Both the House and Senate have been working separately on legislation aimed at rescuing struggling homeowners during the recent foreclosure crisis. The thrust of both plans is to expand government mortgage insurance. When facing a foreclosure, a borrower could refinance into a government-guaranteed 30-year fixed rate mortgage under specific conditions that include the home being the owner's primary residence and the holder of the existing mortgage accepting 85% of the home's present appraisal value as payment in full.
The difference between the two plans arises with regard to funding. Under the House plan, $1.7 billion from the federal budget would be required to set up the program that would be administered by the Federal Housing Administration. It is estimated that more than 500,000 mortgages would be refinanced over the next 5 years at a total expense of $2.7 billion to taxpayers. This type of taxpayer funding has been highly criticized by a vast number of Republicans, including the President, who feel the funds will serve as a bailout, as much of the money finds its way into the hands of real estate speculators and irresponsible lenders. If such a plan did make it out of the House the President has vowed to veto it.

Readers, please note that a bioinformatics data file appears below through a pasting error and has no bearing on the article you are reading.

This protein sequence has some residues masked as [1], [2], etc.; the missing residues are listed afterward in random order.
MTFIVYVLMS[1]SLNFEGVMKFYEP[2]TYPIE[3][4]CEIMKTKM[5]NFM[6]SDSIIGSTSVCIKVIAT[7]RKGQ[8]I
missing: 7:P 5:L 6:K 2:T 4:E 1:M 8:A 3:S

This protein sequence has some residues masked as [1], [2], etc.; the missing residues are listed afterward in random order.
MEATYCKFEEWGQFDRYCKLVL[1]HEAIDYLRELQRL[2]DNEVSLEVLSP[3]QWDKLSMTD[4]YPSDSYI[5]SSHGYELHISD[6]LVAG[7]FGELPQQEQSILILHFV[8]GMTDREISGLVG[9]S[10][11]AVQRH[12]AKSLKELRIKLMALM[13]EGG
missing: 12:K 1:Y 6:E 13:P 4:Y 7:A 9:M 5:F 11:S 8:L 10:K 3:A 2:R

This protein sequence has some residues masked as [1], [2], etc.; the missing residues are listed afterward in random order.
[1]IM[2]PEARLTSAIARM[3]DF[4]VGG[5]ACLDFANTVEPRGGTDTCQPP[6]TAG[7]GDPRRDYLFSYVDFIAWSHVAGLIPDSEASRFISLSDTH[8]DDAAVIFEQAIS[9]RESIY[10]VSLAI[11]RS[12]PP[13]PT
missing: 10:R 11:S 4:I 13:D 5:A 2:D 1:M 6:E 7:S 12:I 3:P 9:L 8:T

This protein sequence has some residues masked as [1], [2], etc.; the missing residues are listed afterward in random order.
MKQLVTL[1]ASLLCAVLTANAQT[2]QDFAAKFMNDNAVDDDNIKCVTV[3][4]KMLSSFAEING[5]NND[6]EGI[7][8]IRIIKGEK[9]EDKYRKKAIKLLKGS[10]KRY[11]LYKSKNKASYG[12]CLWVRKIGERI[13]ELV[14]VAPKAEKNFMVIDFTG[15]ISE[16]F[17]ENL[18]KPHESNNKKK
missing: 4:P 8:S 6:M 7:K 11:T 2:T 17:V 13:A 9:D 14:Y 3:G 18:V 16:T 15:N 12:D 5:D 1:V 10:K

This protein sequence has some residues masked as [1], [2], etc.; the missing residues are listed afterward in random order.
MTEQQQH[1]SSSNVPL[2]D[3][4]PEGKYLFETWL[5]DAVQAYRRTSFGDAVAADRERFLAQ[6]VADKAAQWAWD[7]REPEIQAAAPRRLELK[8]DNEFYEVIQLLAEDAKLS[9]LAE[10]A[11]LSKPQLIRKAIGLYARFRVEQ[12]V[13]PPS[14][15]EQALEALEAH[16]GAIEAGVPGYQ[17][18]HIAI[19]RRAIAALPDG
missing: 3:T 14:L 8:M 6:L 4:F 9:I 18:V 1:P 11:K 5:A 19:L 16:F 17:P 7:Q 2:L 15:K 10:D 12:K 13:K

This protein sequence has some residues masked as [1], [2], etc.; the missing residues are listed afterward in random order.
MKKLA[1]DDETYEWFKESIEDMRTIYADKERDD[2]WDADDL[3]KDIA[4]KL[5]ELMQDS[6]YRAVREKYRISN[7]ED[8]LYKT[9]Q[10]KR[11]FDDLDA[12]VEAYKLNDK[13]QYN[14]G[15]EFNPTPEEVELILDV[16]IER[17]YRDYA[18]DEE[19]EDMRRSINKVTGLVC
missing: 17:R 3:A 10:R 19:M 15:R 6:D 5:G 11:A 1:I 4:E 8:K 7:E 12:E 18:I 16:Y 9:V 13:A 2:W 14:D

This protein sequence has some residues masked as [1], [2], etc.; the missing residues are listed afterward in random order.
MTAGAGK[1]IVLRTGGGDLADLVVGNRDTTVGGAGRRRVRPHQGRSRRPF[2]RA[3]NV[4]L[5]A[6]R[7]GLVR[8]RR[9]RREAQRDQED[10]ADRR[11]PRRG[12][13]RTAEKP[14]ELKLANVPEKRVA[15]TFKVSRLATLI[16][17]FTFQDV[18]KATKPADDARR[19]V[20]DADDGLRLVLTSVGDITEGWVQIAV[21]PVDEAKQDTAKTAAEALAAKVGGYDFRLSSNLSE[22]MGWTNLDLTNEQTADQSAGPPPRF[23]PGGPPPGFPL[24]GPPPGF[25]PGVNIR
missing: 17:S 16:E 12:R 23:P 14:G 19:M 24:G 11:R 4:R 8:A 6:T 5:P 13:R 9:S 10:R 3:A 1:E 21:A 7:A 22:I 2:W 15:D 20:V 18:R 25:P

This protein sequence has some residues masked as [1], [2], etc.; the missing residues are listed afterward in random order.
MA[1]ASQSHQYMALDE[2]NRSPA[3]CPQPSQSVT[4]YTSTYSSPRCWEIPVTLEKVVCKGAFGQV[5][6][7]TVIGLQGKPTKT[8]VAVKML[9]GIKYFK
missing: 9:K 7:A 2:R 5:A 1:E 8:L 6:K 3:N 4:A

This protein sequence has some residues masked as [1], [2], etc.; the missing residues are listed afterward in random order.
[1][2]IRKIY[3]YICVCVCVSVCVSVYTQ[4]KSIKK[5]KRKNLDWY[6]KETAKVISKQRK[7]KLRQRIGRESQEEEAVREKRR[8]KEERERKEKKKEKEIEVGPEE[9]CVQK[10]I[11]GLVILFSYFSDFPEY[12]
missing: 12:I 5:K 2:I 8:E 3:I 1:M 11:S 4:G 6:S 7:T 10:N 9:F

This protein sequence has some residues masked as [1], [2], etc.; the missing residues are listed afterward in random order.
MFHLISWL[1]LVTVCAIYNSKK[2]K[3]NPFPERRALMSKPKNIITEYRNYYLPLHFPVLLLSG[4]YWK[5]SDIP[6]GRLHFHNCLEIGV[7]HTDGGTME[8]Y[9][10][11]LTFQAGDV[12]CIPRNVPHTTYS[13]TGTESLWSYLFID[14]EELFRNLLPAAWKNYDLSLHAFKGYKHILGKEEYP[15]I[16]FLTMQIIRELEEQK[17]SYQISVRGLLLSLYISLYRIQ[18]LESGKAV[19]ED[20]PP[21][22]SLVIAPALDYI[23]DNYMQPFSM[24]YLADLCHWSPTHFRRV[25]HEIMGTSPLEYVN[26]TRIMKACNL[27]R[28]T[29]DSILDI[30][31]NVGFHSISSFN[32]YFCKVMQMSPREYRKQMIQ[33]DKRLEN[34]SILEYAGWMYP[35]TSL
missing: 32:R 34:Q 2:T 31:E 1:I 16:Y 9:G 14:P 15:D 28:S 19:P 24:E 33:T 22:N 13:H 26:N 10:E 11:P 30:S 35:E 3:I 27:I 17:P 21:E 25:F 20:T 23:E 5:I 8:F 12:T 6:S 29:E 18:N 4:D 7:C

On the other hand, the Senate has negotiated a more bipartisan plan. The money to start up the program is pulled from an "affordable housing fund", capitalized by Fannie Mae and Freddie Mac by collecting less than half a cent on every dollar of mortgages purchased by those companies. It is estimated that $500 million would be pulled from the "affordable housing fund" to set up the program. It would run for only 3 years, yet still refinance about the same number of mortgages as the House plan. After the expiration of the foreclosure aid period, the "affordable housing fund" would continue to exist and be funded in the same manner in order to construct affordable housing, such as low income rental housing.
The Senate plan has not been met with as much scrutiny because it is not dependant on a direct taxpayer cost; even the President has said he is willing to take a look at the plan if and when it makes it out of Committee. So as foreclosure and unemployment rates continue to rise, as more people feel the pinch created by sky-rocketing gas prices, expect something to come out of Washington to ease some homeowner's struggles. After all, there is a federal election looming. [THE FOREGOING IS A GENERAL DISCUSSION OF THE LAW AND SHOULD NOT BE CONSIDERED AS LEGAL ADVICE. SHOULD YOU HAVE A SPECIFIC QUESTION, PLEASE CONTACT OUR OFFICE OR MAKE AN APPOINTMENT].